Griffin finally started to see consistent playing time at Duke after limited minutes due to a preseason knee injury. He was a five-star recruit coming out of high school and had a lot of draft hype entering his freshman season. Griffin has great size and is a bully wing who will use his 222-pound frame to punish defenders. He had his best game of the season against Wake Forest where he had a season-high 22 points and added four rebounds. After the impressive performance, future Duke head coach Jon Scheyer gave Griffin high praise in an Instagram post saying, «Shoutout to AJ and his hard work and incredible attitude. The best is yet to come!»
There are still a lot of question marks as to what kind of player Griffin will be at the next level, but he continues to come back from injuries and play at a high level which will give teams late in the lottery a lot to consider about this high-risk, high-reward prospect.
Blake Wesley — No. 16 (from No. 27)
Wesley was an under-the-radar recruit who stayed home to play for Mike Brey at Notre Dame. The 6-foot-5 guard has had an up-and-down season, but he has been more consistent lately. He has averaged 18.3 points in January and racked up 12 steals in six games. Wesley could test the NBA waters and return to improve his draft stock, possibly moving into the top 10 or top five in the 2023 draft (similar to the path Jaden Ivey has taken). Regardless of what Wesley decides, he is now on NBA scouts’ radar and is a player to watch.
If Scoot Henderson is a potential No. 1 pick in the 2023 NBA draft, Blake Wesley is a dark horse to go mid-to-late first round in this draft. The Notre Dame guard exchanged buckets with Henderson this summer working out at @impactbball and has been impressive his freshman year. pic.twitter.com/jZwMGDSRXq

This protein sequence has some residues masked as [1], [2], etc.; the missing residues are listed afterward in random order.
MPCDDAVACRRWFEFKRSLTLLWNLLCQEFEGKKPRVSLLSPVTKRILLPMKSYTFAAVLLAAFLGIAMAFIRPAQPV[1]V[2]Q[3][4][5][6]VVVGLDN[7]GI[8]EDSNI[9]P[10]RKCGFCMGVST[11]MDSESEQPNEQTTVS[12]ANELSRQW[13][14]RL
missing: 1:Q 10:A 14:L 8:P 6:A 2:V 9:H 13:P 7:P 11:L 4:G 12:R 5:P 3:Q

— Krysten Peek (@krystenpeek) January 23, 2022
A first-round dark horse, Williams looks like a completely different player after transferring to Wake Forest from Oklahoma. He’s leading a competitive ACC in scoring, averaging 20.4 points per game. Williams has significantly improved his usage rate on the court at Wake Forest, playing 33.6 minutes per game and averaging 1.3 points per possession in transition, according to Synergy Sports. He recorded a triple-double earlier this season (16 points, 14 rebounds and 10 assists) and has great vision in the half-court set, averaging more than five assists per game. Williams is one of the older players in the draft at 22, but there is some value to a veteran player in the mid-to-late first round for a team looking for a plug-and-play guy to add experience.
Tari Eason — No. 25 (new to list)
Eason transferred to LSU from Cincinnati this season and has found more freedom in Will Wade’s offense, averaging 16.3 points per game during conference play. Eason is a tremendous athlete and loves to play above the rim whenever possible. He looks significantly more comfortable on the court compared to last season and has good pace and patience to his game. Eason recorded two double-doubles in the past six games and had one of the most impressive dunks in transition in a win over Tennessee last week.
Complete 2022 NBA mock draft projections
(Draft order is from Tankathon as of Jan. 23.)
Ht./Wt.: 6-10, 250 pounds | Class: Freshman | Duke: 17.9 ppg, 7.9 rpg, 2.7 apg